According to BSW-Solar, the incentives can cover about 30% of the battery costs, with a couple of provisos: the PV power plant that the battery system supports must feed in up to 60% of its installed capacity into the grid over its lifetime, or at least for 20 years. And the battery systems must have a guaranteed life of at least seven years. BSW gives some examples of the savings. For fitting a 3.3 kW lithium-ion battery costing EUR 8000 as part of a 5 kW combined PV system costing EUR 19 500, the PV plant owner would get EUR 3000 (the maximum grant of EUR 600 per kW x the 5 kW output of the system) back from the State. And for retrofitting an existing 4 kW PV system with a 3.3 kW lead-acid battery costing EUR 6000, the owner would receive EUR 1800, at a rate of 30% of the cost per kW (or EUR 450 per kW in this example).
At present, lead-acid batteries are still the main technology for decentralized local storage. But they have an efficiency of only around 80%, compared to the latest lithium iron phosphate and lithium titanate batteries, which have a charge-discharge efficiency of over 90%. These batteries are also smaller and lighter than lead-acid and have a lifetime of 10, perhaps even 20 years. But they are expensive and, until a new market emerges, there is little incentive to attract investors in developing new technology. Indeed, the German Federal subsidy was introduced precisely to help create a market and attract investment in research and development.
“Today, developments are coming from the automotive industry”, explains Winfried Hoffmann, of SMA Solar Technology and President of EPIA [see interview]. “But the main challenge for automotive batteries is to optimise both weight and volume. You have to transport the battery in the car, so you need a high energy density and less weight per kWh. At the same time it shouldn't take up too much space. In a decentralised PV system at home you don’t care about the volume and weight. You only care about decreasing cost and price. In time and with the right incentives for investment, there will be specific batteries for PV storage that are built for the least cost and price.” This being said, electric vehicles can also be used as a form of storage for domestic PV systems, so both may stimulate the drive for more efficient batteries.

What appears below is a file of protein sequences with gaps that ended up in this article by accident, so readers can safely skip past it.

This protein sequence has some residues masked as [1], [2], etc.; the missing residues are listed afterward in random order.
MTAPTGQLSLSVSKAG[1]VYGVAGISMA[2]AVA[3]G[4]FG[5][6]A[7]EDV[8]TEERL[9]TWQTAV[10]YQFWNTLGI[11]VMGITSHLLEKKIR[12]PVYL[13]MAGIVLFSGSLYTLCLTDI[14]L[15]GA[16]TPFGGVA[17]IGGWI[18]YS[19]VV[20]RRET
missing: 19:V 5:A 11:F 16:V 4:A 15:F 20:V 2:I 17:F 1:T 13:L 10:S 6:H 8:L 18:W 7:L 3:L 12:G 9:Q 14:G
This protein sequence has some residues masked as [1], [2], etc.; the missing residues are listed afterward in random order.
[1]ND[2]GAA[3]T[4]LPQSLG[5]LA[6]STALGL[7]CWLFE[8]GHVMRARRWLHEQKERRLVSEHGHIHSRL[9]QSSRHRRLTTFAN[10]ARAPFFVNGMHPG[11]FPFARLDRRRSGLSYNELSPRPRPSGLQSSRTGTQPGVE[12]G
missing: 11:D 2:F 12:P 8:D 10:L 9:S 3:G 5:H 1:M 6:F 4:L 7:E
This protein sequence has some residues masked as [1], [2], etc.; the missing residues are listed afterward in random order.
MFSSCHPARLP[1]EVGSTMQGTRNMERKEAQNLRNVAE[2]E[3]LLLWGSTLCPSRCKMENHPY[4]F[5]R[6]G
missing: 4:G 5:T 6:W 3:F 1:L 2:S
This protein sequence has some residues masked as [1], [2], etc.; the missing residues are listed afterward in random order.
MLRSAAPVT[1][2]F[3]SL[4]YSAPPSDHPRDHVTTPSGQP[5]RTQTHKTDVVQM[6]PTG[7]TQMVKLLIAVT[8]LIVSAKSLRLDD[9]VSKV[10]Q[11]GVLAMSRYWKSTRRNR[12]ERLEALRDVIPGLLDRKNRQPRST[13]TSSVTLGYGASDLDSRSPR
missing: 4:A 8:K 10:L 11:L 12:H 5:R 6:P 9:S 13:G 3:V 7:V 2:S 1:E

Felix Kever is more circumspect when it comes to the immediate effects of the German support programme for local storage. “It probably won’t cause any immediate take off,” he says. “It still just ‘relieves the pain’, as these systems border on being economically viable. But this will change sooner or later. The main driver is the price difference between self-generated PV electricity and electricity drawn from the grid. As soon as this difference is great enough to pay for the storage costs (consisting of investment costs + energy losses + battery wear), people will increasingly use local storage systems.”
In Germany the price difference is already large enough to motivate homeowners to take up the offer of help to buy storage. But in several countries, such as Spain, even if grid parity exists, electricity is still too cheap and/or feed-in tariffs too high – for self-consumption to be an incentive at present. But according to a report by Sun Edison,3 “as from 2013 PV will progressively reach competitiveness for a range of electricity consumer segments in key EU countries. Investment in a PV system for self consumption will then be financially attractive for self consumers.” And, once the cost to the consumer comes down, probably with state subsidies in the first instance, decentralised local storage will play a significant role in ensuring the place of PV in the smart grids of the future.